- Researchers Take Virus-Tracking Software Worldwide Researchers Take Virus-Tracking Software Worldwide
Project allows new forms of client software to join genetic surveillance. A biomedical informatics researcher who tracks dangerous viruses as they spread around the globe has restructured his innovative tracking software to promote even wid [...]
- Novartis Receives US FDA Approval For Zortress® (Everolimus) To Prevent Organ Rejection In Adult Kidney Transplant Recipients Novartis Receives US FDA Approval For Zortress® (Everolimus) To Prevent Organ Rejection In Adult Kidney Transplant Recipients
Zortress offers kidney transplant recipients a new option for preventing organ rejection and preserving kidney function with reduced doses of cyclosporine Preventing organ rejection while reducing the side effects of treatment r [...]
- Once Daily Lixisenatide (AVE 0010) Given As Monotherapy Successfully Meets Phase III Study Endpoints In Diabetes Once Daily Lixisenatide (AVE 0010) Given As Monotherapy Successfully Meets Phase III Study Endpoints In Diabetes
Lixisenatide significantly reduced HbA1c vs placebo with more patients achieving HbA1c <7% Significant effect on postprandial glucose Paris, France – April 15, 2010 – Sanofi-aventis (EURONEXT: SAN and NYSE: SNY) announced [...]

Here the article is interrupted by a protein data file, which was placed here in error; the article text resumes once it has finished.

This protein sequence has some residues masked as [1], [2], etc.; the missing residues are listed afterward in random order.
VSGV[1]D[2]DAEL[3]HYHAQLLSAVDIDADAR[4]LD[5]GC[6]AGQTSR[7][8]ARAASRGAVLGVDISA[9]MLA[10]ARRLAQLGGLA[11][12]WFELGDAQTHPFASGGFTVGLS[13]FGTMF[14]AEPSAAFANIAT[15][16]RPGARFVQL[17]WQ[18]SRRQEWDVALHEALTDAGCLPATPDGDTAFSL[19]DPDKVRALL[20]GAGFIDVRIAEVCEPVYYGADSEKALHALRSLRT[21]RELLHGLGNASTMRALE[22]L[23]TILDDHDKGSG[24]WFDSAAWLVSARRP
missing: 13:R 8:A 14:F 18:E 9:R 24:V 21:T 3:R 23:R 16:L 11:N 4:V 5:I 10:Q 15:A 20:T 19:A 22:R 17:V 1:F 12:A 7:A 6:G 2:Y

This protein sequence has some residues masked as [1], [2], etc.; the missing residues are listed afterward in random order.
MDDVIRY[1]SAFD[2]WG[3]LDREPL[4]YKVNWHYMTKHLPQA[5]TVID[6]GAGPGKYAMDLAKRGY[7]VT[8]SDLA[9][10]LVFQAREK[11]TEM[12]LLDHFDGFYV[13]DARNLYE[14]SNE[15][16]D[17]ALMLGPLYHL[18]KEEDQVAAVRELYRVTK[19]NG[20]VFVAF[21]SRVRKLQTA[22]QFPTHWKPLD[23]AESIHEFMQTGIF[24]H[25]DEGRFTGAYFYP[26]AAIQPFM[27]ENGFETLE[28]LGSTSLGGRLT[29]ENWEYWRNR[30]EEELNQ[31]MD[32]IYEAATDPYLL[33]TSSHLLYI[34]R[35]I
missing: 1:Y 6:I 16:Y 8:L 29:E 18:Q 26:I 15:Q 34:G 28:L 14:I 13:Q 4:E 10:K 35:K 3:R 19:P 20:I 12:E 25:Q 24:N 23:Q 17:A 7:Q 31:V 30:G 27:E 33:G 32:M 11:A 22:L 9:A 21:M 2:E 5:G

- FDA Approves New Drug Application For PANCREAZE™ FDA Approves New Drug Application For PANCREAZE™
Pancreatic Enzyme Therapy Approved by FDA to Treat Exocrine Pancreatic Insufficiency Raritan, NJ (April 13,2010) -- Johnson & Johnson Pharmaceutical Research and Development (J&JPRD) announced that the U.S. Food and Drug Administr [...]
- New Discovery Is A Significant Boost To Cancer Research New Discovery Is A Significant Boost To Cancer Research
A team of scientists led by the University of East Anglia (UEA) has discovered a brand new group of molecules which could help fight the spread of cancer and other diseases. The new molecules are synthetic derivatives of a natural product k [...]